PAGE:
Ever since 1950, when the Formula One world championship began, there has only been one manufacturer that remains in the sport, and that is Ferrari. The Italian company has created many champions, and their tradition with their fans, or Tifosi, has many roots in its history.

But since 2007, when Kimi Raikkonen took his first and only world title, the team has been very dry in taking titles. Fernando Alonso and Sebastian Vettel have both had opportunities to break that losing streak, but both have failed in their attempts.

Now, in 2022, many observers have believed that this year’s rules changes have given the chance for Ferrari to regain their composure. And at the beginning of the season, it seemed that with a 1-2 placing in Bahrain, the bad luck that has plagued them, had ended.

via: Scuderia Ferrari

However, since Saudi Arabia, things have swung back towards them in the negative direction again, beginning with Carlos Sainz Jr’s engine problems, and now with Charles Leclerc taking leads in three races and throwing them away. It has made have many fans and journalist alike scratching their heads. It makes it even worse than a few of the teams’ strategies, have others believing that the team either during the upcoming summer break, or at the end of the season, should make some changes, unless their luck can suddenly turn around.

Leclerc especially at the last race in France, totally lost confidence in himself, and this can be no surprise as the Monegasque has admitted that even as a youngster, he did not have much belief in himself. But to go from karting to Formula One through the Ferrari academy must be something, or Leclerc would have never made it to where he is now.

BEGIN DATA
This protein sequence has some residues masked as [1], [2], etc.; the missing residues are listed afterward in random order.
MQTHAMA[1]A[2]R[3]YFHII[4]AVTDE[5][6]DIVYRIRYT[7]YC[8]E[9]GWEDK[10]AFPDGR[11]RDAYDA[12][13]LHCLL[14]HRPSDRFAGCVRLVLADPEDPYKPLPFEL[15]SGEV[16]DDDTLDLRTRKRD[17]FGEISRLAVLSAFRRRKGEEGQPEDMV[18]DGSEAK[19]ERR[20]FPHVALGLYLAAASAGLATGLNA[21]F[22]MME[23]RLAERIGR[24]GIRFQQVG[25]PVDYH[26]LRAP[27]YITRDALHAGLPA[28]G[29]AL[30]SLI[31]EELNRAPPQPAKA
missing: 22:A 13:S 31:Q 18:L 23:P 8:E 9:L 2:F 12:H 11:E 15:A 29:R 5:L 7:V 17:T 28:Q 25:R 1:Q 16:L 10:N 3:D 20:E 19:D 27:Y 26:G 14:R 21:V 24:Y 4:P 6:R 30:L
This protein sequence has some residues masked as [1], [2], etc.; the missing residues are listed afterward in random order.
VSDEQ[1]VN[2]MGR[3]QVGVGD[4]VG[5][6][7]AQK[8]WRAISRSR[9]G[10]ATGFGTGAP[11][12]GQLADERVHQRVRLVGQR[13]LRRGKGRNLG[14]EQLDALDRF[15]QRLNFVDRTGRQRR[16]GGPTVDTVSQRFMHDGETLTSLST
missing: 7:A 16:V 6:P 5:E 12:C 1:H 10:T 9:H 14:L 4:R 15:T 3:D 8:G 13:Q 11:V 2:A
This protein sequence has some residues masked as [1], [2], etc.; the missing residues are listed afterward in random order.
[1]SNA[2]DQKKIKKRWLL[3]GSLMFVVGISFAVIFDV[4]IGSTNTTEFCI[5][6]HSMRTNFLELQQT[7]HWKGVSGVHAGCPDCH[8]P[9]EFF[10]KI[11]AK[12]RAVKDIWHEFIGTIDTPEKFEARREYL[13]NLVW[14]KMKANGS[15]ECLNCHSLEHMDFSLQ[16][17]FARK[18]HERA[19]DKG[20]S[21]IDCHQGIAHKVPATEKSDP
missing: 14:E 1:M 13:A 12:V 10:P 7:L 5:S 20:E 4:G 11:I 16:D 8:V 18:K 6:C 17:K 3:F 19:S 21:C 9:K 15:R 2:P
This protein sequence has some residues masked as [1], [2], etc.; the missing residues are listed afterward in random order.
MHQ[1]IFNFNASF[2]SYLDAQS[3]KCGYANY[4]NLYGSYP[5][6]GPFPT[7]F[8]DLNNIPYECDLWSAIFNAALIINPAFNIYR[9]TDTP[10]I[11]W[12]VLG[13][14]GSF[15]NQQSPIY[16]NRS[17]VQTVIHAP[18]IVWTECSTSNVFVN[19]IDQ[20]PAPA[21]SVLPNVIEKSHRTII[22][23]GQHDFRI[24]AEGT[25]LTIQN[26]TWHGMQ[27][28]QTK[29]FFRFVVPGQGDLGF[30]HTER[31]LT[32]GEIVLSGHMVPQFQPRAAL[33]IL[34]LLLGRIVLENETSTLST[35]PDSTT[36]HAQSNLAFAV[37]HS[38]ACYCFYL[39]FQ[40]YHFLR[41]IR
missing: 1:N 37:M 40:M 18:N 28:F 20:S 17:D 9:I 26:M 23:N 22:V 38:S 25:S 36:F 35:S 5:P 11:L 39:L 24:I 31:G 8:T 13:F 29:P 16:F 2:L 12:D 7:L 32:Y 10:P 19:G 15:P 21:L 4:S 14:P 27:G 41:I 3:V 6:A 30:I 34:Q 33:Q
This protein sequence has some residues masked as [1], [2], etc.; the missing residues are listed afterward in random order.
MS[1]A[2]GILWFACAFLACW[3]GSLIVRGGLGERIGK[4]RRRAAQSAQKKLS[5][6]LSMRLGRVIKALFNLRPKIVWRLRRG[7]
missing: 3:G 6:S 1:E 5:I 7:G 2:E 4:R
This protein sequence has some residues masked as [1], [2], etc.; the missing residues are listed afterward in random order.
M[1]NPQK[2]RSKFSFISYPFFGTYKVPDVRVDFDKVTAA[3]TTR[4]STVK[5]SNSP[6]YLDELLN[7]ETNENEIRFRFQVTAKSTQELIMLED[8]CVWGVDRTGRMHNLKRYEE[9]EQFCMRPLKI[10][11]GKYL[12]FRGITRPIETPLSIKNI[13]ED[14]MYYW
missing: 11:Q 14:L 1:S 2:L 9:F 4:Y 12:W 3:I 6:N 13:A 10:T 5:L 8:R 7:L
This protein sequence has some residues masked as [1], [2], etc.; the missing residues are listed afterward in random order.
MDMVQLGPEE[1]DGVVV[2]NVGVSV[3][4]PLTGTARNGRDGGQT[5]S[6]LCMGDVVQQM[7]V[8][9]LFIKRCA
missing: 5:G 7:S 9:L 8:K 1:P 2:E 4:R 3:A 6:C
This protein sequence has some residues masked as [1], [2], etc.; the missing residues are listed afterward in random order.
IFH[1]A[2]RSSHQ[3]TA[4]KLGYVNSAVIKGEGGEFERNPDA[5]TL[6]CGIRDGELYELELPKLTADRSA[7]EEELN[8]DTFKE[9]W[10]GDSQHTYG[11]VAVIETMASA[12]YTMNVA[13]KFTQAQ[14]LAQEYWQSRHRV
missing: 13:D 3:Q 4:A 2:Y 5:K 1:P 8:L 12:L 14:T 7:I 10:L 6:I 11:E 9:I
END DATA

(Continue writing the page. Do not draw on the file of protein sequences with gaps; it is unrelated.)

Leclerc seems to be able to simply pass by with a breath of relief, at least on race day, as he did in Austria. And when he made a mistake as costly as the crash from the lead in France, his confidence turns into disastrous results - blaming himself and really being down, or in other words, making things hard personally.

If anyone thinks that Leclerc is, in fact, not at all error-prone, it is his team manager Mattia Binotto, who believes in his young driver and feels that Leclerc can turn things around with a little bit of self-confidence.

via: Scuderia Ferrari

"I think it's a bit of an unfair judgement," Binotto said. “I think he was driving certainly at the limit. There are things that may happen when you're driving to the limit.

"Why it happened, [we will see if] is there anything else, we take our time with him to discuss, and to judge, but at the moment there is no reason to blame him. I'm pretty sure he will learn. We have always seen that Charles is reacting very strongly and well to when he's doing mistakes. And I'm pretty sure that he will be back in Hungary stronger and hungry."

Which brings to the point of the issue with the team's strategy. The idea of pitting Sainz Jr during his battle with Red Bull’s Sergio Perez for third place, with only a few laps to go in France, baffled everyone. But Sainz Jr does not see it this way, even if it dropped him out of the podium and into fifth place.

"I think the team is doing a very good job on strategy this year," he said. "At Ferrari we get super-criticised for things that other teams might be going through also in their pit stop windows.

via: Scuderia Ferrari

"Every time there is a tricky moment on strategy, we are discussing things, but we are not a disaster like people seem to say we are. We like to discuss things; we are open about them."

So, for this weekend in Hungary, Ferrari is given another chance. The circuit seemingly fits them more so than any other of their rivals, so hopefully things can turn around again for both the team's strategies and for Leclerc, who certainly knows that any more mistakes will give Red Bull’s Max Verstappen a second straight world championship.

Leclerc needs either somebody to give him confidence on race day, or he needs to have confidence in himself by handling it himself. And this would be great for a driver that has lots of talent but needs for him to know that he has that ability.

By Mark Gero